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Battlefields in France

Battlefields in France

Visit the battlefields of France

Visit the battlefields of France

Immerse yourself in history by visiting the battlefields of France. These historic sites have witnessed pivotal moments, from intense medieval skirmishes to the monumental World Wars of the 20th century. Spanning over 600 years, these landscapes narrate tales of bravery and sacrifice, with hundreds of thousands of lives lost on these grounds.

Today, many of these battlefields remain untouched, serving as open-air museums. Each site is scattered with memorials, war grave cemeteries, trenches, and museums that capture the essence of the past.

Located primarily in the north of France and along the Belgian border, these battlefields are most easily accessed by car ferries to Dunkirk, Calais, or Dieppe. Alternatively, you can sail from Newcastle to IJmuiden and drive from there. Taking your car not only simplifies travel but also provides flexibility when visiting rural areas, which can be challenging to reach via public transport. Discover some of the key sites we recommend visiting below.

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Battlefields in France - Agincourt


Agincourt is situated 12 miles north-west of Saint-Pol-sur-Ternoise in the Pas-de-Calais department of northern France. In 1415 the Battle of Agincourt saw 5,900 British longbowmen and knights led by King Henry V defeat a French army said to be more than four times its size.

Agincourt is probably the most richly documented of all medieval battles, but nothing beats visiting the battlefield itself.

If you head to the battlefield museum first, you can enjoy the interactive exhibits and videos, as well as relics that were recovered from the site. The museum will also supply you with a map and point you in the right direction of the battlefield, where you will find a monument and a guide to the battle, as well as fantastic views across the fields where the battle took place over 600 years ago.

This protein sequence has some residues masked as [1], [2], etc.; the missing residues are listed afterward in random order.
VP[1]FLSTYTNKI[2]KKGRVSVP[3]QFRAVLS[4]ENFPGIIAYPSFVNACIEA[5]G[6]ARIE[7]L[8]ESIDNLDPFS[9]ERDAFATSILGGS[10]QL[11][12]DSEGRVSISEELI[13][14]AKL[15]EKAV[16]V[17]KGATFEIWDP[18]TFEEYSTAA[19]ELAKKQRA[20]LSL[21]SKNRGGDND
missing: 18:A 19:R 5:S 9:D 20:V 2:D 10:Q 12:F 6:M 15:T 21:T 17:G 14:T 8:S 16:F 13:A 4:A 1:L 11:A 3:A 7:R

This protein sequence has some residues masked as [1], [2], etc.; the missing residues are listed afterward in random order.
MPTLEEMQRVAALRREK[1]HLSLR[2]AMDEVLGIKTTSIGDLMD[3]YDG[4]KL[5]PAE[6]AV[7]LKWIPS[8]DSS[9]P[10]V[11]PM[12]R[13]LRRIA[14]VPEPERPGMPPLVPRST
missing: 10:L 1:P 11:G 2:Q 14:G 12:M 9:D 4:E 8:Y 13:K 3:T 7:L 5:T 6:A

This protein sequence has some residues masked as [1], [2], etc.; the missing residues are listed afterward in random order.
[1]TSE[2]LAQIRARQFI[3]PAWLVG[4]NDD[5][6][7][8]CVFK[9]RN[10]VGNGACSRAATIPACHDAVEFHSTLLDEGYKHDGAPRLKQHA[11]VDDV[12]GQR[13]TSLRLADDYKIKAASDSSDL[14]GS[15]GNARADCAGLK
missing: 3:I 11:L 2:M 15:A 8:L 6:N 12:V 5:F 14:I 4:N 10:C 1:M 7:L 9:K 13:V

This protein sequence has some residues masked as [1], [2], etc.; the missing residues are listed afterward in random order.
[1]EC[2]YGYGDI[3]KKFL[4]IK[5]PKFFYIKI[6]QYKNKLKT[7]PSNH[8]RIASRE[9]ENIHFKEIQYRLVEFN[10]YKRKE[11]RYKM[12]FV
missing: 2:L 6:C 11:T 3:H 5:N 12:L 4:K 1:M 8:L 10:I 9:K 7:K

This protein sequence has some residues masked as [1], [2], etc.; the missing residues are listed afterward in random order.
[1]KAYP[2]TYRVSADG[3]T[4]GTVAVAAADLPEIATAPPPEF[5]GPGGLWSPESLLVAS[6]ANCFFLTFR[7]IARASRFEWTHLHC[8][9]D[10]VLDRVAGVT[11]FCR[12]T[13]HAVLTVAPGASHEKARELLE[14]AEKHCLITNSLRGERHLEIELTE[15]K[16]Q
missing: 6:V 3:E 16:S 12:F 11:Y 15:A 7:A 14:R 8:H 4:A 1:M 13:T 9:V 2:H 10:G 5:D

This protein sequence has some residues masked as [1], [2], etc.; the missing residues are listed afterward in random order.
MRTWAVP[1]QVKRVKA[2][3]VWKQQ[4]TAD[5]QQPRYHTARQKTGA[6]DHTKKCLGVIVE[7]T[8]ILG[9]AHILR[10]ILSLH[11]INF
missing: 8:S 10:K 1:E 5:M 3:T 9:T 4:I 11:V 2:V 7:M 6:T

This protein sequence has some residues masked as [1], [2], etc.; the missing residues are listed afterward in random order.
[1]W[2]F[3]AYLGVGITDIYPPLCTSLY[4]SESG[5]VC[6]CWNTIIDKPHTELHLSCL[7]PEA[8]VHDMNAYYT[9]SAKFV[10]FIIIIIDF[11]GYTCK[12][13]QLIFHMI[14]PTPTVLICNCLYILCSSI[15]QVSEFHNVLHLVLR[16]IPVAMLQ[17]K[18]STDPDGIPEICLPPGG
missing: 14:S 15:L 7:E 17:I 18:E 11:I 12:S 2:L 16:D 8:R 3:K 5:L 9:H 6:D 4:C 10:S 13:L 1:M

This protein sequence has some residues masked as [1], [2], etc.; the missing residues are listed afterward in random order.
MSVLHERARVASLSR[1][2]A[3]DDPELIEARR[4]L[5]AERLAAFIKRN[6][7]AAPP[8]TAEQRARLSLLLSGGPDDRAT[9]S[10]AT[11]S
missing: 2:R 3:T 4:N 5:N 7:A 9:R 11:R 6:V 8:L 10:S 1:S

Battlefields in France - The Battle of the Somme

The Battle of the Somme

The Battle of the Somme took place between 1 July and 18 November 1916 on both sides of the River Somme. It was the largest battle of the First World War on the Western Front, and was fought by the armies of the British and French empires against the German empire. More than one million men were wounded or killed there, making the Somme one of the bloodiest battles in human history.

Because the battlefield is so vast and there are so many cemeteries, museums and memorials in the area it is advisable to set aside a few days to make the most of your experience. The most popular places to visit are the battlefield at Gommecourt and the battlefield around the Sheffield Memorial Park. Other highlights include the famous Sunken Lane at Beaumont Hamel where the 1st Lancashire Fusiliers made their advance; Hawthorn Ridge Cemetery and the battlefield at Thiepval.

Battlefields in France - Verdun


The Battle of Verdun, fought on the hills north of Verdun-sur-Meuse in north-eastern France between 21 February to 18 December 1916, was one of the largest and longest battles of the First World War.

The area around the battle site is rich in military history and you can explore forts, underground tunnels, gun positions, trenches and museums.

Key locations include Fort Douaumont, Fort Vaux and the huge Douaumont Ossuary, a cemetery that houses the bones of 130,000 unidentified soldiers.

You can also visit the newly refurbished Fleury Memorial Museum and the Voie Sacree, the Trench of Bayonets, Verdun Citadelle and the Froideterre fortifications.

Battlefields in France - Dunkirk